March 26, 2013

Marriage - Same-Sex or Otherwise - #1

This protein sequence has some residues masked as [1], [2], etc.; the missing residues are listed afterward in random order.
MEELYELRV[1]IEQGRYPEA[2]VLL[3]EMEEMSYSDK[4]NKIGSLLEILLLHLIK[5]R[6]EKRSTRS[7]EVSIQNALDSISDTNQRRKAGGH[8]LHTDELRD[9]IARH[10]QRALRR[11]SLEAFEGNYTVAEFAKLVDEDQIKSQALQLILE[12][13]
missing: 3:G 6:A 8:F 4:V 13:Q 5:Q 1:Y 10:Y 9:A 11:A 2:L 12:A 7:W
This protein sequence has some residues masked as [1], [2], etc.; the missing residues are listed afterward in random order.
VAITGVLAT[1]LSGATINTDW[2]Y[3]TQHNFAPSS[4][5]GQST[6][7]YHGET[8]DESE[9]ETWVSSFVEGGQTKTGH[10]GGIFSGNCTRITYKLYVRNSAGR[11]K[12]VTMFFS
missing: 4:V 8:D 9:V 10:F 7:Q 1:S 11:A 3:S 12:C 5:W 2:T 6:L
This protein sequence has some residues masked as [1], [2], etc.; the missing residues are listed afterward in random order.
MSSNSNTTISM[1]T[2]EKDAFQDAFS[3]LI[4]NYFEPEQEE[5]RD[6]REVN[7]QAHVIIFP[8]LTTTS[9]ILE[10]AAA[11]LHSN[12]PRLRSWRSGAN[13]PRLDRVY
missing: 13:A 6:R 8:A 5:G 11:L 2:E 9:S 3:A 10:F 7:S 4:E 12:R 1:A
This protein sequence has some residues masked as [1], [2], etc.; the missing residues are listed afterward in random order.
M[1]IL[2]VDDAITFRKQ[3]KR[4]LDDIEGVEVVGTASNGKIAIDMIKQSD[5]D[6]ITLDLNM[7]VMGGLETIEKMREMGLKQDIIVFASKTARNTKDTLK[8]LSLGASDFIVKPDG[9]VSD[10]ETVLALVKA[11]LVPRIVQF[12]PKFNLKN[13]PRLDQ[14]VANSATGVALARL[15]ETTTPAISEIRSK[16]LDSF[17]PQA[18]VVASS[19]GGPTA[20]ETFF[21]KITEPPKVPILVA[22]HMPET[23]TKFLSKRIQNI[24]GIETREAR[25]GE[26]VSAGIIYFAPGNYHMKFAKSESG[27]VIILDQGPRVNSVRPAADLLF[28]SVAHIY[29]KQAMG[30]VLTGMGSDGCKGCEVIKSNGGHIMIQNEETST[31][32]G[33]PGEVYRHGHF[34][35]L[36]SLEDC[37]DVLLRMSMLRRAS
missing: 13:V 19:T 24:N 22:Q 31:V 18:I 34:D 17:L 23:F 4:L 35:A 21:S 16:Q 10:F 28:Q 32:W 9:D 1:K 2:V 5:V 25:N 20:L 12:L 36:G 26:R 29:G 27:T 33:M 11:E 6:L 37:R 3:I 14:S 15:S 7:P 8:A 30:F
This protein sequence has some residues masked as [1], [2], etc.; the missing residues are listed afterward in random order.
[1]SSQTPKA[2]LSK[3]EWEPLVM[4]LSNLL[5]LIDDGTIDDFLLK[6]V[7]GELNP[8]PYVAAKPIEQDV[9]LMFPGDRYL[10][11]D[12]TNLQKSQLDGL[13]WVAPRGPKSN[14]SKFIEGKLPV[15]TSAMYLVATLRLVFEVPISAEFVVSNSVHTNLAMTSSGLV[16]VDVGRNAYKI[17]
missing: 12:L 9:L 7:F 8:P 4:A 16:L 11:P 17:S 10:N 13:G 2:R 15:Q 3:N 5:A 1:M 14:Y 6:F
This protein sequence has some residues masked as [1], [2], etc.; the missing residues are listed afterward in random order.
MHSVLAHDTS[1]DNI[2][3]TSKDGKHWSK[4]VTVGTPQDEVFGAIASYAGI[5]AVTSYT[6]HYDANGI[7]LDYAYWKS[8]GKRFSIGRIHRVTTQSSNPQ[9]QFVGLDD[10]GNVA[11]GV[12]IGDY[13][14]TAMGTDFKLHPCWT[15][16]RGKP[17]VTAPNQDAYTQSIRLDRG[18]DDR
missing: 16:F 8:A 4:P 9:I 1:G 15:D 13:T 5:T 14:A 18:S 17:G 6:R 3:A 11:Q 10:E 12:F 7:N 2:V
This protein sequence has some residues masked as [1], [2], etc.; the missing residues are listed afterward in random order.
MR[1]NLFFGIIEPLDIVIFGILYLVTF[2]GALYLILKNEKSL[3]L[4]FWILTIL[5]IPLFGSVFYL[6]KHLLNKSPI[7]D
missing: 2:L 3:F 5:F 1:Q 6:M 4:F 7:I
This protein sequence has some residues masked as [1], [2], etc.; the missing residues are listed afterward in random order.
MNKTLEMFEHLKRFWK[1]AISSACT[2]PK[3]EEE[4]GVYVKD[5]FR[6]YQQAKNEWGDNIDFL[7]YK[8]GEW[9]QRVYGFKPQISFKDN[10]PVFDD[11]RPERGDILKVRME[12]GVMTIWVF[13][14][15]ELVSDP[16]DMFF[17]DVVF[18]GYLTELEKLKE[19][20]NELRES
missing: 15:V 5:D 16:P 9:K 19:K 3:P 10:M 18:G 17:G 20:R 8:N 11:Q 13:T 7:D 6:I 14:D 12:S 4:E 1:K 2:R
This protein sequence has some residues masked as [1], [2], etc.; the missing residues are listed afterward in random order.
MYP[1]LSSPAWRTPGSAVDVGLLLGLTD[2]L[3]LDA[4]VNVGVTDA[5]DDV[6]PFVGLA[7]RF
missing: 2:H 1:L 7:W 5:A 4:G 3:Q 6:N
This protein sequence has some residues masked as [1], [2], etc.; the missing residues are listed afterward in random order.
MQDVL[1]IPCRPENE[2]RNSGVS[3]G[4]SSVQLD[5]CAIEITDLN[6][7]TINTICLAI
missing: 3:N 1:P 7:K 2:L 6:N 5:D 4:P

While listening to news reports of demonstrations outside the Supreme Court as they hear arguments pro and con regarding same-sex marriage, several things come to mind. The first harks back to the early 1980s and the visits from the little men in brown robes. This was their statement to me: "The problem with your idea of marriage is that as soon as two people get married in your world, all personal growth and development stops. Both parties begin NOT doing the things they would like or need to do because it upsets the other.  The original meaning of the word husband was "to raise to fullness." In ancient times, to marry meant that two people would come together and commit to helping one another make as much progress as possible toward becoming full spiritual beings. Their goal was to 'husband' one another by nurturing the gifts, encouraging the dreams, and supporting the soul development of each. Today, the goal is to make the legal arrangement last as long as possible. Personal development comes to a complete halt. As such, we cannot support marriage as you practice it." The second came from my divorce lawyer at the time that Jim and I split up a few years ago. He shocked me by saying that the marriage laws had been set up solely for the benefit of men. Marriage became a legal affair in order to allow men to collect and hang onto property while at the same time making it difficult for women to own or hold onto property. He said that somewhere back in the Middle Ages, women had to bring property to the man or they would likely remain unmarried. The bigger the property, the more quickly the woman would be snapped up – usually in a deal decided by her father and the man who wanted to expand his land holdings. Love was not what brought people together, and no man of means expected to love his wife or be faithful to her. As soon as the required heir had been born, the master of the estate would build a small house at the far edge of the property for his wife, furnish it comfortably, hire a few servants to tend the house and the wife, and move her into the new place. He would then promptly bring his mistress or lover into the big house and proceed to enjoy the benefits of the property that came with the wife and the sexual relations that came with the lover.  Although the 19th century and women’s liberation has brought some changes in the way divorce is handled, the basic laws of marriage are in place to benefit men and the state. Given the above, what makes us think the Supreme Court is a good place to decide on the question of same-sex marriage? This question will be repeated in the next blog on Marriage!